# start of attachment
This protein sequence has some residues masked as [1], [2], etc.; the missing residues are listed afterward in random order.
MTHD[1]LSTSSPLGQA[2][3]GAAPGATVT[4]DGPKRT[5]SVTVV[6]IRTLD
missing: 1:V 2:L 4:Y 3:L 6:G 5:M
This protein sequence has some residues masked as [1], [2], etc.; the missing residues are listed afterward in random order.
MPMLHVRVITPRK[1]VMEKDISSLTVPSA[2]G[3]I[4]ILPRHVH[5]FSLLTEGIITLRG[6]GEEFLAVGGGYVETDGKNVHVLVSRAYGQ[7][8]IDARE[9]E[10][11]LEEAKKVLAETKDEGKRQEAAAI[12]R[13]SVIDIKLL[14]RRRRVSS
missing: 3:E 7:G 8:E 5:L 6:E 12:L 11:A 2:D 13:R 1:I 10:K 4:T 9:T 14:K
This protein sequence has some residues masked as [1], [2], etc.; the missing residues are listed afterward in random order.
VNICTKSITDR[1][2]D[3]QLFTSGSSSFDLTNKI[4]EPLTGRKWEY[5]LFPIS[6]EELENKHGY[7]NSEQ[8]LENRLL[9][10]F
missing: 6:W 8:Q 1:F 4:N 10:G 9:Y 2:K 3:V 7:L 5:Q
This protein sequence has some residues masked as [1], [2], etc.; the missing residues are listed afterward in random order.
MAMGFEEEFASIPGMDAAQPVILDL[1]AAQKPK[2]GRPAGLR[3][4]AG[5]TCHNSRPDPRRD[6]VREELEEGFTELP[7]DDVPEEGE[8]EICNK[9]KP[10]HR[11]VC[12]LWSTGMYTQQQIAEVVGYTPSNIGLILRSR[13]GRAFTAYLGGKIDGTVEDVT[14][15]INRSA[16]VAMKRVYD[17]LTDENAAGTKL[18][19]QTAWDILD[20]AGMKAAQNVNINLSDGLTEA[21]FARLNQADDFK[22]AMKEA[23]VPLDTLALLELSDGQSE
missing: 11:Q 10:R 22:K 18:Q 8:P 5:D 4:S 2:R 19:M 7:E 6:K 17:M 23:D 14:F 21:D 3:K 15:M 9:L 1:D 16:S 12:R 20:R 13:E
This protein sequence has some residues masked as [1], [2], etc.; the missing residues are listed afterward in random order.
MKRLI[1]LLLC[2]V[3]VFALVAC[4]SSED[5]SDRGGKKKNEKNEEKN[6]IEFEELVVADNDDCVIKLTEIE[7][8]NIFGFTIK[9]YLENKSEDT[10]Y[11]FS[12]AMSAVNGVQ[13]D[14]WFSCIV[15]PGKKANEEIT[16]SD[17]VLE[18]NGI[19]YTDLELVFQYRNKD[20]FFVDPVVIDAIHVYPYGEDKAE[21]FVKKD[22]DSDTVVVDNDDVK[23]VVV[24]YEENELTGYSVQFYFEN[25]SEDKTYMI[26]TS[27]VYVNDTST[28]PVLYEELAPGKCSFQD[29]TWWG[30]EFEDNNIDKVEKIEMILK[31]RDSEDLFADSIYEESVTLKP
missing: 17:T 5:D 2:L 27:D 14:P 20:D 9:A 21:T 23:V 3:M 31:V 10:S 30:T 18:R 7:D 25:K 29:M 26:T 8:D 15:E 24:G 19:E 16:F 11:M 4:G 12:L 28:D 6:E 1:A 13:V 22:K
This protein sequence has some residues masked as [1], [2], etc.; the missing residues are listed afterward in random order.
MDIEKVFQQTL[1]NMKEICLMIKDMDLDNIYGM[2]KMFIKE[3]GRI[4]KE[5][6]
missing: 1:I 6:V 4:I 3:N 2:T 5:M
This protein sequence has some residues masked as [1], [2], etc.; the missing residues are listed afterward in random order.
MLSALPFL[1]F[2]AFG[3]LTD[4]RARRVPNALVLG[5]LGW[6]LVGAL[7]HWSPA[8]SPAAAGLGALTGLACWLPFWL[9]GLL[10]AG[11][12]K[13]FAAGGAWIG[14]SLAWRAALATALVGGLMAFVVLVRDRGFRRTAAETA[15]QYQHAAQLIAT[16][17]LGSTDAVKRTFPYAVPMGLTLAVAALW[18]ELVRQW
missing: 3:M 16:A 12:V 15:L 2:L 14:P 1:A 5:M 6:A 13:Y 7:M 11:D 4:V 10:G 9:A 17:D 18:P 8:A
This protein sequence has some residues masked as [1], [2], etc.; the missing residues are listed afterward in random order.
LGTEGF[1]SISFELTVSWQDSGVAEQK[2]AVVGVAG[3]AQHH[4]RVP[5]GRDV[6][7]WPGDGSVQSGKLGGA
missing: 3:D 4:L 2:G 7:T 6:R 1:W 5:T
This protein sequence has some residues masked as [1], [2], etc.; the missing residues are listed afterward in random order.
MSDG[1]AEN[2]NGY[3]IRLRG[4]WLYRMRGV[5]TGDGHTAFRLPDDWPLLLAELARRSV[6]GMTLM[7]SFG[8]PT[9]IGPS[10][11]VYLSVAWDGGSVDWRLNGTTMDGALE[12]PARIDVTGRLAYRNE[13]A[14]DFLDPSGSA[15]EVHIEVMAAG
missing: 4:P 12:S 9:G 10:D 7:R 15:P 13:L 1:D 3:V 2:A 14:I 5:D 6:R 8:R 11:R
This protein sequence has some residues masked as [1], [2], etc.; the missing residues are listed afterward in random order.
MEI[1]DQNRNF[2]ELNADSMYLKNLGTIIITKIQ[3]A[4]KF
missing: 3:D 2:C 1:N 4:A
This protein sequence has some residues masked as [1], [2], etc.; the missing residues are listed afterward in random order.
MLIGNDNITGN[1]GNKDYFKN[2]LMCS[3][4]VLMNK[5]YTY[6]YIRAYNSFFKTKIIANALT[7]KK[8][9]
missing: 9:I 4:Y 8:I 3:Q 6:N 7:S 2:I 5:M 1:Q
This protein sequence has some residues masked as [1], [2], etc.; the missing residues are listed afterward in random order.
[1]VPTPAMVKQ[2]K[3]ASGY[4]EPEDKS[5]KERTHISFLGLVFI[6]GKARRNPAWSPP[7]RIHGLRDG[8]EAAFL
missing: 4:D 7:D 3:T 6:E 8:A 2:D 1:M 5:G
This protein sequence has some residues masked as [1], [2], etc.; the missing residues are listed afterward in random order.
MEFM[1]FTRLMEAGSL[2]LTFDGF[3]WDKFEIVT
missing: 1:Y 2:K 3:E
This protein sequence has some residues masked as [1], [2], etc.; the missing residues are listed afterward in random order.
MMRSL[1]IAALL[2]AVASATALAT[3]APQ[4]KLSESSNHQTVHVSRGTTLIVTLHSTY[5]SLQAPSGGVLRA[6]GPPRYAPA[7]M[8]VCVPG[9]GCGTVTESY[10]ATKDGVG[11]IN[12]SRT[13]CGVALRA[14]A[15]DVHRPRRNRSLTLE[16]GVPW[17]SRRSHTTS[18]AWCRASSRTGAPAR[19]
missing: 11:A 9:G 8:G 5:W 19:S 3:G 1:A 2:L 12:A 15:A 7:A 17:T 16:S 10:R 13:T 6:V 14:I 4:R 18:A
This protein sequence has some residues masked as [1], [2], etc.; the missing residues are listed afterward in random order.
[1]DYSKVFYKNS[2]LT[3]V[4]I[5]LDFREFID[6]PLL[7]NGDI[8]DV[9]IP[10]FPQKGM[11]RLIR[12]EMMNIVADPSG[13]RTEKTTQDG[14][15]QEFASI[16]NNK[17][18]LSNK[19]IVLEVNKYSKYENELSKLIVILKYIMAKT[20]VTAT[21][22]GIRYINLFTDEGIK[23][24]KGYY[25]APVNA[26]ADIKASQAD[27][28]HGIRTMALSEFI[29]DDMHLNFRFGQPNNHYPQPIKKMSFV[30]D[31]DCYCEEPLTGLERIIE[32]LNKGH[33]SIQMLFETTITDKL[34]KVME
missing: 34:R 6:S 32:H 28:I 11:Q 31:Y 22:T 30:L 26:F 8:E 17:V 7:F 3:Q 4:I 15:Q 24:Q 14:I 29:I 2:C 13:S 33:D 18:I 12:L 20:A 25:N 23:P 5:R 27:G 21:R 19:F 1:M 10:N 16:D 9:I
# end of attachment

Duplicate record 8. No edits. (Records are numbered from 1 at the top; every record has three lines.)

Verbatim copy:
This protein sequence has some residues masked as [1], [2], etc.; the missing residues are listed afterward in random order.
LGTEGF[1]SISFELTVSWQDSGVAEQK[2]AVVGVAG[3]AQHH[4]RVP[5]GRDV[6][7]WPGDGSVQSGKLGGA
missing: 3:D 4:L 2:G 7:T 6:R 1:W 5:T